The new Government of Indonesia (the “GOI”) began implementing its anti-corruption policy in 2015. However, there have been many developments that have tested and defined this policy starting as early as January 2015.

Indonesia’s Corruption Eradication Commission (Komisi Pemberantasan Korupsi or “KPK”) lists on its official website that as of September 30, 2015, it has carried out examinations (penyelidikan) of 67 cases, investigations (penyidikan) of 31 cases and prosecution of 47 cases. Twenty-five cases have been finalized and the judgments are final and legally binding. Enforcement of the judicial decisions (i.e., execution) has been carried out in 25 cases. It should be noted that this data does not constitute all of the GOI’s anti-corruption eradication efforts, as the KPK still shares some of its corruption-related authority with the Indonesian National Police and the Attorney General’s Office, whose efforts cannot be as easily accessed.

In a nutshell, anti-corruption policies, regulations and events can be summarized as follows.

Notable New Regulations

Amendment of the KPK Law: On February 18, 2015, the GOI issued Government Regulation in Lieu of Law No. 1 of 2015 regarding the Amendment of Law No. 30 of 2002 regarding the Commission for the Eradication of Criminal Acts of Corruption (“GR 1/2015”), which was later enacted into law as Law No. 10 of 2015 regarding the Stipulation of GR 1/2015 (May 25, 2015) (“Law 10/2015”).

GR 1/2015 and Law 10/2015 added two new articles to Law No. 30 of 2002 regarding the Commission for the Eradication of Criminal Acts of Corruption (the “KPK Law”), being Article 33A and Article 33B.

  • Article 33A provides that in the event there is a vacancy that results in the KPK having fewer than three chairmen, the President shall appoint temporary chairmen to fill such vacancies.
  • Article 33B clarifies that the term of office of such temporary members shall terminate (a) when one of the KPK chairmen who was replaced due to a temporary termination under the KPK Law is reactivated, or (b) after new KPK chairmen appointed through the process under Article 33, paragraph (2) of the KPK Law are sworn in.

Other Regulatory Changes

  • Presidential Instruction:  Presidential Instruction No. 7 of 2015 regarding 2015 Corruption Prevention and Eradication Actions (May 6, 2015) (“PI 7/2015”) was issued to various state bodies and officials, including ministers, the attorney general, the Indonesian National Police and governors, and contains action plans to be taken for the prevention and eradication of corruption in 2015.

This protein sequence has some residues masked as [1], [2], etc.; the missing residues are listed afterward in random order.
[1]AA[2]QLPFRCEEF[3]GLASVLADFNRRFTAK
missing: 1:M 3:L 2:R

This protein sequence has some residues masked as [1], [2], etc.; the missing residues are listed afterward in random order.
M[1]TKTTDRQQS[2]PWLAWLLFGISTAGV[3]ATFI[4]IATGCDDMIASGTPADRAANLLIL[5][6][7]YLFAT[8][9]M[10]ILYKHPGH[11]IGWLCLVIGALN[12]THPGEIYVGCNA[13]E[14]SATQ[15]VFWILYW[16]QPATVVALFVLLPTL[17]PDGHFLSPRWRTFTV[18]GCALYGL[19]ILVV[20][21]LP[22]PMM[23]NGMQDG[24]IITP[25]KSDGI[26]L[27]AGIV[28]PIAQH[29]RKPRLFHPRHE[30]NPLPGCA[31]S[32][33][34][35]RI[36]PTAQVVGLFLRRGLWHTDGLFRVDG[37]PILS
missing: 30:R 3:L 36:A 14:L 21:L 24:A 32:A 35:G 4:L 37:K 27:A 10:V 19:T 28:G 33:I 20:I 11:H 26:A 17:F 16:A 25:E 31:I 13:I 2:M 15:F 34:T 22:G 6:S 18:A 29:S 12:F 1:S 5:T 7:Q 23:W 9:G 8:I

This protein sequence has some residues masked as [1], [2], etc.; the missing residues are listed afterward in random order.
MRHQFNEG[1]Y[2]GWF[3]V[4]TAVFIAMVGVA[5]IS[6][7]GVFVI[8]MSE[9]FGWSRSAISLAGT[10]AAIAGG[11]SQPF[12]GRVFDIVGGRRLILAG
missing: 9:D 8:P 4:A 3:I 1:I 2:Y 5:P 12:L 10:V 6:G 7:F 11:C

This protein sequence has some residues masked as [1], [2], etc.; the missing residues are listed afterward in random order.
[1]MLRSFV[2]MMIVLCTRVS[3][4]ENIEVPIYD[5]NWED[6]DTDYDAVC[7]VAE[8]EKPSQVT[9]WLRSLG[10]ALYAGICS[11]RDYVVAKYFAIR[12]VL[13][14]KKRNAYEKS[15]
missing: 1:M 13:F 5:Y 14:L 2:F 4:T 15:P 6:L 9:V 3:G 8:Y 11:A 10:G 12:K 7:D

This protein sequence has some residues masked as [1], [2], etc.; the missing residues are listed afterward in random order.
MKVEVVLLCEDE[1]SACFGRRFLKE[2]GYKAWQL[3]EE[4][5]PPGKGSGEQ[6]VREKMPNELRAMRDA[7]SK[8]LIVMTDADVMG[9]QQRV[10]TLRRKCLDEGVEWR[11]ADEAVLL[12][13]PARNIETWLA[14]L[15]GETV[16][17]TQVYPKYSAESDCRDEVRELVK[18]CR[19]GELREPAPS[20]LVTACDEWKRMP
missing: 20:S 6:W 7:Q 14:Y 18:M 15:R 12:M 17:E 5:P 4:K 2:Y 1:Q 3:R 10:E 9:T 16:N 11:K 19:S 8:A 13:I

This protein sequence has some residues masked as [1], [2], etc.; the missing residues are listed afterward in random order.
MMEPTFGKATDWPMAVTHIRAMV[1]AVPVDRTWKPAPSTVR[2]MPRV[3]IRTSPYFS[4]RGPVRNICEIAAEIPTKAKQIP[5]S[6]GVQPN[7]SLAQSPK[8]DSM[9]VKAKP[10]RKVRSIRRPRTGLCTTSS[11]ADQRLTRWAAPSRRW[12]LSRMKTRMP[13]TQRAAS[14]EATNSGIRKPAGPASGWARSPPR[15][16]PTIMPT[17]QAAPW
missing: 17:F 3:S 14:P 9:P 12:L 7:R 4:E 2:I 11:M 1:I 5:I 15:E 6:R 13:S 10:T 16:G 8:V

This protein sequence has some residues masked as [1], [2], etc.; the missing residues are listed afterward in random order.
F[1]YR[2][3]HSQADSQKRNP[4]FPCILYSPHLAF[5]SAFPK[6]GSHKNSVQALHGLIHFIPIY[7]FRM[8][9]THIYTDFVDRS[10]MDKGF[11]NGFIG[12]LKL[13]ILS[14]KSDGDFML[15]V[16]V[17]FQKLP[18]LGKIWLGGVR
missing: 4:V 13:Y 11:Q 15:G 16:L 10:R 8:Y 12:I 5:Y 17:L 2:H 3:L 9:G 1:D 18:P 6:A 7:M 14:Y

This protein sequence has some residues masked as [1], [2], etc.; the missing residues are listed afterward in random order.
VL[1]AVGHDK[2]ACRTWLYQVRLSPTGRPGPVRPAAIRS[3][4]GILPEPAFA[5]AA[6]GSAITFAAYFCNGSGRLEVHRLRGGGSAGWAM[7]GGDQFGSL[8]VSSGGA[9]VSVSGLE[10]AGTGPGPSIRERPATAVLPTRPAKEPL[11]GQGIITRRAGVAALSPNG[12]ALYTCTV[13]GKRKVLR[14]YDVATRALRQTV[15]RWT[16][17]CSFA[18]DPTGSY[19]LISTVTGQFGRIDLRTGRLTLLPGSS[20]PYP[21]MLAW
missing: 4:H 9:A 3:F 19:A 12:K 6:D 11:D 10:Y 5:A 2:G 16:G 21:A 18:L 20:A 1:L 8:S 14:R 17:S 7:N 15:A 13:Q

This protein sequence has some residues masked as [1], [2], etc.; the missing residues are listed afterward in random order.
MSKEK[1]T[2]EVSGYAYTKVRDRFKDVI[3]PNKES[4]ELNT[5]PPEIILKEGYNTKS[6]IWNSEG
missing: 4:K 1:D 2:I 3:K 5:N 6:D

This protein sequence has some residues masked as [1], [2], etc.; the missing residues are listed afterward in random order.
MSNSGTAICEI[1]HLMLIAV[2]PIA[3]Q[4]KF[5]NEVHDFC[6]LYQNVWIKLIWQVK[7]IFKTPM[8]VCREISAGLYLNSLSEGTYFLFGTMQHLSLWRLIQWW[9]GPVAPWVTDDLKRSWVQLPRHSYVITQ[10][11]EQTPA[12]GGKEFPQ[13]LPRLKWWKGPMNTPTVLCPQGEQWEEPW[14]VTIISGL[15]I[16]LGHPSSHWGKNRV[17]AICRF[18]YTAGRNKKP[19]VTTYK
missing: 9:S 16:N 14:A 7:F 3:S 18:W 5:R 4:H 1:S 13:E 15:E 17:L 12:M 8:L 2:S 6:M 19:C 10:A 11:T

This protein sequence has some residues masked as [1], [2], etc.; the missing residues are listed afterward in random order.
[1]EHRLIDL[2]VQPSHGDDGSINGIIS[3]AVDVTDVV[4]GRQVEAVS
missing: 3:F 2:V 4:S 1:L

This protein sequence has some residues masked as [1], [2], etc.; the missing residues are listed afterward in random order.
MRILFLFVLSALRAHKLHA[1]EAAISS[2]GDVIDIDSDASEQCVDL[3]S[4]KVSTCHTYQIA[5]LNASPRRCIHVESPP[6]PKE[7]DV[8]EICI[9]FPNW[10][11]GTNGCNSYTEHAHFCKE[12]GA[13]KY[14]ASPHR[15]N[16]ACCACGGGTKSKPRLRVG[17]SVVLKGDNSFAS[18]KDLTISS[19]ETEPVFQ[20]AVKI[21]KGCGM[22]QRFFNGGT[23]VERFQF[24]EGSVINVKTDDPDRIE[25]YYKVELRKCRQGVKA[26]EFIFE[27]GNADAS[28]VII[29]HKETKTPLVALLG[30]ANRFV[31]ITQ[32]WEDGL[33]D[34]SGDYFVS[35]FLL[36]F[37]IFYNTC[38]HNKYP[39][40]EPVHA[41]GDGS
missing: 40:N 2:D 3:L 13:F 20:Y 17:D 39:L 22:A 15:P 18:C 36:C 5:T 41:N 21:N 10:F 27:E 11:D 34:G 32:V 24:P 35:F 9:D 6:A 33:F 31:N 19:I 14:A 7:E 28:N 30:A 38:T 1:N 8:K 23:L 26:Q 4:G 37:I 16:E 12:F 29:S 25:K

• Other Authorities’ Regulations:  Supreme Court Regulation No. 5 of 2014 regarding Additional Penalties of Compensation Money in Corruption Criminal Acts (December 31, 2014) (“SC Reg. 5/2014”) provides that the maximum amount of money a person convicted of a criminal act of corruption may be required to repay is equal to the amount the person obtained from the corrupt act and is not limited to the financial loss incurred by the state. The regulation does not address the question of what amount must be paid if the state loss exceeds such amount. Several other ministries and state institutions (i.e., the Minister of Industry and the Indonesian Investment Coordinating Board or “BKPM”) have issued various regulations in support of anti-corruption actions.

What to Expect in 2016

The GOI has a large number of laws waiting enactment. The revision of the Corruption Law (Law No. 31 of 1999 regarding the Eradication of Criminal Acts of Corruption, as amended by Law No. 20 of 2001) is included in the National Legislation Program (Prolegnas) for 2015-19. Revisions to the Indonesian Criminal Code (“KUHP”) and the Indonesian Criminal Procedural Code (“KUHAP”) also are scheduled. Some observers have indicated that the essential revisions to the KUHP and KUHAP are part of a process in the DPR to weaken the eradication of corruption in Indonesia. It is uncertain whether such laws and regulations will be issued in 2016.